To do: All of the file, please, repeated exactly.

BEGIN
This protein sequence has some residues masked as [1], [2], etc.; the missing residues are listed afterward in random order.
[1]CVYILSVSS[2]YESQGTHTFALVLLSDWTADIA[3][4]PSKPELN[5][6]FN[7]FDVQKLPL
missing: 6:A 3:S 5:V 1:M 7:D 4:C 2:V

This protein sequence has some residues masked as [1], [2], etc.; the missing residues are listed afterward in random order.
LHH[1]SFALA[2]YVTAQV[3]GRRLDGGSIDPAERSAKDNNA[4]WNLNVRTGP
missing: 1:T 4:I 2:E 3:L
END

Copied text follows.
This protein sequence has some residues masked as [1], [2], etc.; the missing residues are listed afterward in random order.
[1]CVYILSVSS[2]YESQGTHTFALVLLSDWTADIA[3][4]PSKPELN[5][6]FN[7]FDVQKLPL
missing: 6:A 3:S 5:V 1:M 7:D 4:C 2:V

This protein sequence has some residues masked as [1], [2], etc.; the missing residues are listed afterward in random order.
LHH[1]SFALA[2]YVTAQV[3]GRRLDGGSIDPAERSAKDNNA[4]WNLNVRTGP
missing: 1:T 4:I 2:E 3:L